Thermo Fisher continues to track and monitor global progress of both genotypes.

Thermo Fisher is a global company with access to PRRS virus samples from different parts of the world to follow and monitor genetic changes to the virus. Thermo Fisher’s PCR detects all currently known strains of the NA and EU genotypes, and customers in Europe continue to request this test, in an effort to monitor and track any movement of highly pathogenic strains.

Diagnostic Options

The Thermo Fisher ELISA is an excellent screening tool to detect antibodies against PRRS virus.

For accurate PRRS diagnosis, a combination of diagnostic methods is needed. The Thermo Fisher ELISA is an excellent screening tool to detect antibodies against PRRS virus of strains of both the EU and the NA genotypes. Because the antibodies can be already be detected as early as seven days after infection, ELISA is also used for routine herd monitoring.

Monitoring should also include simultaneous real-time PCR testing. Through this approach, it’s possible to identify which pigs actually carry the PRRS virus and are shedding the virus on the farm. PCR detects the virus itself and provides clear proof of infection or non-infection, which is important ahead of transporting or moving pigs to another farm or barn. Even if animals have PRRS antibodies, it’s important to ensure they are not shedding when moving them because they can spread the virus and infect other animals and can lead to clinical infections.

PCR can also differentiate between the EU and NA PRRS genotypes and in the case of a positive result, the nucleic acid can be used for sequencing, which offers highly detailed information about the virus. Sequencing can answer the key question: "Is a positive test due to the modified live vaccination being administered, or do I have a new field infection?” Thermo Fisher has a workflow for targeted sequencing of either a full or partial genome.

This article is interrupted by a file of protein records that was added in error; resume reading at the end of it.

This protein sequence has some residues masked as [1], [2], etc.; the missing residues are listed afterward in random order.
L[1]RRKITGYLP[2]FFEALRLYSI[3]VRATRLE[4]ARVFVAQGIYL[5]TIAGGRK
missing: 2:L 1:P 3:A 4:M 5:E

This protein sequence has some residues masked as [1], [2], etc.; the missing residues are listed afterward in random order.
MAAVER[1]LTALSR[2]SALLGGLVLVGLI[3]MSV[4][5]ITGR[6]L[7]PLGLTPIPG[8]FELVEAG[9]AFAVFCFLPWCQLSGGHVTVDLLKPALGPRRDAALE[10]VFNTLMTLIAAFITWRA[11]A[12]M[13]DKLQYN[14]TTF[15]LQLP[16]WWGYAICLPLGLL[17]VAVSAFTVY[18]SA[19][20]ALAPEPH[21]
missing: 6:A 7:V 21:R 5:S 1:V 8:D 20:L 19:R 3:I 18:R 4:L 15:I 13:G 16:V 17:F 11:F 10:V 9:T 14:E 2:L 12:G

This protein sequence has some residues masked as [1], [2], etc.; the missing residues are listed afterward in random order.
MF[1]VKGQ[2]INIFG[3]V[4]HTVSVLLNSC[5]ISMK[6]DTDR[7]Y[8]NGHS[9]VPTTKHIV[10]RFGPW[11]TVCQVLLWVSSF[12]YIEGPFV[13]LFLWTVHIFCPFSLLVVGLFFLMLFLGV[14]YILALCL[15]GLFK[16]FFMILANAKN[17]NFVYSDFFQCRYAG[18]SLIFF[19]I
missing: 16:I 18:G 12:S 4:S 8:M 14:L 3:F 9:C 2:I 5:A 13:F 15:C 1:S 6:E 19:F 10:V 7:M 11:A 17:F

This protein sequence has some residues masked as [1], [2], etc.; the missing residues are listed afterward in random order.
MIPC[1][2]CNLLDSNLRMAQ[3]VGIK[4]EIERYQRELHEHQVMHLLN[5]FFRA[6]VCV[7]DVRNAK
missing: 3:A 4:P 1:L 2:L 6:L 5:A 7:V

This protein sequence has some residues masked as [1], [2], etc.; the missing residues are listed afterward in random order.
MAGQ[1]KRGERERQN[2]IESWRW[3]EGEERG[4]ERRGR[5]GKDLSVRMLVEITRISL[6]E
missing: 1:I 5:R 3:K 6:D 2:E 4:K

Sampling Choices

Diagnostics are commonly used to confirm clinical cases, but if producers and veterinarians want to control the disease and minimize economic losses, a proactive PRRS monitoring program will offer the best results. Routine monthly or quarterly testing using a combination of serology and molecular diagnostics as well as sequencing should be part of a producer’s health management plan. Utilizing diagnostics is the only way to be certain which disease you are dealing with, especially when respiratory and reproductive symptoms occur.

Nienhoff warns that it is important to not only search for PRRS when problems occur on the farm, but also other conditions because diseases like influenza can cause similar problems and occur simultaneously and complicate the situation.

Oral Fluid Sampling: Pigs like to chew on ropes, and it's less stressful for them. 

Proactive blood sampling without suspected disease is often not allowed due to animal welfare regulations. Many producers therefore use the same blood sample for PRRS diagnosis that is being used for routine monitoring of notifiable diseases. More regular proactive sampling is possible with newer sampling matrices, such as oral fluids. Oral fluid sampling, which is animal-welfare friendly, is already standard practice in some countries. Pigs like to chew on the ropes, and it's less stressful for them. Plus, it’s easy for the veterinarian or producer to administer.